For this assignment you will rework the tile game implementation (provided as st

For this assignment you will rework the tile game implementation (provided as starter code) into the concentration game using the numbered cards (2 through 10) from a standard decks of cards. The 36 cards are dealt out in a 6 by 6 grid face down. In each turn, a player will turn over two cards; if they match in number and color, they are retired from the game, leaving empty spots in the grid and the player can take another turn. Otherwise the next player takes a turn. The game is over when all the cards have been matched. The winner is the player with the most pairs.
More details:
Use the numbers 2 through 10 to represent the denomination of a card, and the Unicode characters ‘u2660’, ‘u2665’, ‘u2663’, and ‘u2666’ to represent the four suits—spades, hearts, clubs, and diamonds. (See Appendix C of the textbook for more information on Unicode characters in Java.) You should also make the color of the text match the color of the suit: thus the 10 of hearts would appear as 10♥ when displayed.
The cards need to be “dealt out” randomly. One way to do this is to systematically add String objects representing each of the 36 possible cards to an ArrayList, then randomly select a position in the list and use the remove method to remove and return the String at that position so that it can then be placed into the two dimensional array representing the game.
To remove a card from the Model, I suggest you replace the String representing the card with “X” or some other String that can be displayed on a JavaFX control (such as a Button), that will obviously look like the card is no longer in play.
You need to modify TilePuzzleView.fxml to specify the rest of the program’s View; i.e., the buttons for saving and restoring a game.
Reorganize code into model, view, and controller packages. The starter code just has one package named csc220 (needed to allow the ButtonGridPane class to be specified in the FXML file); you should delete this package once you’ve reorganized your code.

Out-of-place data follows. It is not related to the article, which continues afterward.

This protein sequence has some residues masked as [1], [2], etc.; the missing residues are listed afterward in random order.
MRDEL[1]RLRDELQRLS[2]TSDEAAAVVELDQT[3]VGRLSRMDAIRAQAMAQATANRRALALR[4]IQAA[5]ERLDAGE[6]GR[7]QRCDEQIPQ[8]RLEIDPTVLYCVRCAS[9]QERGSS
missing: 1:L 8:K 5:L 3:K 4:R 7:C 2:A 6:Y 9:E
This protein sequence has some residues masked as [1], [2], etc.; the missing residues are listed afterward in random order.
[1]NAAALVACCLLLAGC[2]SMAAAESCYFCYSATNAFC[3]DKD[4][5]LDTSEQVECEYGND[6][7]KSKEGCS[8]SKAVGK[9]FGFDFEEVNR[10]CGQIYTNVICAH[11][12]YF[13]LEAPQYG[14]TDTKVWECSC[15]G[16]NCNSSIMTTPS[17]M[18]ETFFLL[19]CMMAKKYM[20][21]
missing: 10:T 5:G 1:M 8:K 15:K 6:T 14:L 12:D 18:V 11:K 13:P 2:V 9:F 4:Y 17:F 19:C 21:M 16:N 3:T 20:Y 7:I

You need to replace the Model in the starter code with a model that provides the right logic for the concentration game. I recommend you keep the same basic methods as the original model.
The code for the Controller will require only a few changes. You will also need to create a couple of methods in the Controller to save and restore a game.
You need to rename classes and variables to better reflect the fact that the program is implementing a different game.
You also need to provide two extra buttons to save an unfinished game before you quit the program and to open up the saved game later.
I suggest you tackle the project in the following order:
Reorganize the program into model, view, and controller packages, and make sure it still works.
Add buttons to save and restore the current game and “wire” them to methods in the Controller class, without worrying yet about actually saving and restoring the game to/from a file yet. Instead, have the buttons print a simple message to the Output window for now.
Replace the Model of the tile puzzle game with a “stub” for the Model of the concentration game. This stub only needs to specify the size of the game grid at this point (that’s why it’s called a stub—there’s not much functionality yet.) Get the program to display a 6 x 6 blank grid.